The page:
9. Stephen P. Jenkins & Philippe Van Kerm, 2006. "Trends in income inequality, pro-poor income growth, and income mobility," Oxford Economic Papers, Oxford University Press, vol. 58(3), pages 531-548, July.
    10. Paci, Pierella & Sasin, Martin J. & Verbeek, Jos, 2004. "Economic growth, income distribution, and poverty in Poland during transition," Policy Research Working Paper Series 3467, The World Bank.
    11. Adam Wagstaff & Magnus Lindelow, 2007. "Progressivity in the financing of decentralized government health programs: a decomposition," Health Economics, John Wiley & Sons, Ltd., vol. 16(11), pages 1271-1275.
    12. Guy Gilbert & Alain Guengant, 2004. "Évaluation de la performance péréquatrice des concours financiers de l'État aux communes," Économie et Statistique, Programme National Persée, vol. 373(1), pages 81-108.
    13. Nolan, Matt, 2018. "Horizontal and Vertical Equity in the New Zealand Tax-Transfer System: 1988-2013," Working Paper Series 7657, Victoria University of Wellington, Chair in Public Finance.
    14. Peter Lambert & Thor Thoresen, 2009. "Base independence in the analysis of tax policy effects: with an application to Norway 1992–2004," International Tax and Public Finance, Springer;International Institute of Public Finance, vol. 16(2), pages 219-252, April.
    15. Katie M. Jajtner & Sophie Mitra & Christine Fountain & Austin Nichols, 2020. "Rising Income Inequality Through a Disability Lens: Trends in the United States 1981–2018," Social Indicators Research: An International and Interdisciplinary Journal for Quality-of-Life Measurement, Springer, vol. 151(1), pages 81-114, August.
    16. Immervoll, Herwig, 2004. "Falling up the stairs: an exploration of the effects of 'bracket creep' on household incomes," EUROMOD Working Papers EM3/04, EUROMOD at the Institute for Social and Economic Research.
    17. Vanda Almeida, 2020. "Income Inequality and Redistribution in the Aftermath of the 2007-2008 Crisis: The U.S. Case," National Tax Journal, National Tax Association;National Tax Journal, vol. 73(1), pages 77-114, March.
    18. Achille Vernizzi & Edyta Mazurek, 2013. "Some Considerations on Measuring the Progressive Principle Violations and the Potential Equity in Income Tax Systems," Statistics in Transition new series, Główny Urząd Statystyczny (Polska), vol. 14(3), pages 467-486, September.
    19. Satya Paul & Sriram Shankar, 2020. "An alternative single parameter functional form for Lorenz curve," Empirical Economics, Springer, vol. 59(3), pages 1393-1402, September.
    20. Rieth, Malte & Checherita-Westphal, Cristina & Attinasi, Maria-Grazia, 2016. "Personal income tax progressivity and output volatility: Evidence from OECD countries," EconStor Open Access Articles and Book Chapters, ZBW - Leibniz Information Centre for Economics, pages 968-996.

    More about this item

    Keywords

    fiscal policy; fiscal incidence; social spending; inequality; poverty; taxes; Sri Lanka;
    All these keywords.

    JEL classification:

    • H22 - Public Economics - - Taxation, Subsidies, and Revenue - - - Incidence
    • I38 - Health, Education, and Welfare - - Welfare, Well-Being, and Poverty - - - Government Programs; Provision and Effects of Welfare Programs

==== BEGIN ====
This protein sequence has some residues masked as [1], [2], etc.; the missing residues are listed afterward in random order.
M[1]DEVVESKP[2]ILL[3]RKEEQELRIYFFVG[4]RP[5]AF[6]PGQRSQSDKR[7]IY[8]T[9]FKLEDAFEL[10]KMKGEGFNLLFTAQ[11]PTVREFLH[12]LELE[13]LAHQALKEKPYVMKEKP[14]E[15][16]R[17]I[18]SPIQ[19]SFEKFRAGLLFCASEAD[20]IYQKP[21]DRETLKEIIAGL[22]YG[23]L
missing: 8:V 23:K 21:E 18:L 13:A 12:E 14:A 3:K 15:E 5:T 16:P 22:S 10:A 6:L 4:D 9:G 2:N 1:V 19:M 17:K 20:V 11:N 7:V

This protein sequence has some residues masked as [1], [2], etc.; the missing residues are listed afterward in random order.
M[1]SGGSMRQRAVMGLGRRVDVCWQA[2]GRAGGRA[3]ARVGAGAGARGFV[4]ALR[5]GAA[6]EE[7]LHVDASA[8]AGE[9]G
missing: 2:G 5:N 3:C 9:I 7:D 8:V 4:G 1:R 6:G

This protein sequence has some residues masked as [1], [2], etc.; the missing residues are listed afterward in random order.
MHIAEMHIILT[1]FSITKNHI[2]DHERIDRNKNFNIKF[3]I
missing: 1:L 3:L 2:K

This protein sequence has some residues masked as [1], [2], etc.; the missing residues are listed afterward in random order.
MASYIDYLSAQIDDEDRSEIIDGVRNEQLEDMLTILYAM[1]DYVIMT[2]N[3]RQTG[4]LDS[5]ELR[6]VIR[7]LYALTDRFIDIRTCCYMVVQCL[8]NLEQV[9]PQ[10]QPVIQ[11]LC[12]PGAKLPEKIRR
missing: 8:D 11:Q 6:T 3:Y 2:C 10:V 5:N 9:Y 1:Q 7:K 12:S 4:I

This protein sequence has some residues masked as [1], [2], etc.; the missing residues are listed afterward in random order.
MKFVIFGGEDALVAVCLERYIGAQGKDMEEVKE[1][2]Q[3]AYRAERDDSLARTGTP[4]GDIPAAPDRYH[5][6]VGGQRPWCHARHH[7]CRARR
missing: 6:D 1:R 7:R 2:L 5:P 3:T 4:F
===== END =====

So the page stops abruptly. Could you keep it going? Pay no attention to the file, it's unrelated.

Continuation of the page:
• D31 - Microeconomics - - Distribution - - - Personal Income and Wealth Distribution

    Statistics

    Access and download statistics

    Corrections

    All material on this site has been provided by the respective publishers and authors. You can help correct errors and omissions. When requesting a correction, please mention this item's handle: RePEc:tul:ceqwps:63. See general information about how to correct material in RePEc.

    For technical questions regarding this item, or to correct its authors, title, abstract, bibliographic or download information, contact: . General contact details of provider: https://edirc.repec.org/data/detulus.html .

    If you have authored this item and are not yet registered with RePEc, we encourage you to do it here. This allows to link your profile to this item. It also allows you to accept potential citations to this item that we are uncertain about.

    If CitEc recognized a bibliographic reference but did not link an item in RePEc to it, you can help with this form .

    If you know of missing items citing this one, you can help us creating those links by adding the relevant references in the same way as above, for each refering item. If you are a registered author of this item, you may also want to check the "citations" tab in your RePEc Author Service profile, as there may be some citations waiting for confirmation.

    For technical questions regarding this item, or to correct its authors, title, abstract, bibliographic or download information, contact: Nora Lustig (email available below). General contact details of provider: https://edirc.repec.org/data/detulus.html .

    Please note that corrections may take a couple of weeks to filter through the various RePEc services.

    IDEAS is a RePEc service hosted by the Research Division of the Federal Reserve Bank of St. Louis . RePEc uses bibliographic data supplied by the respective publishers.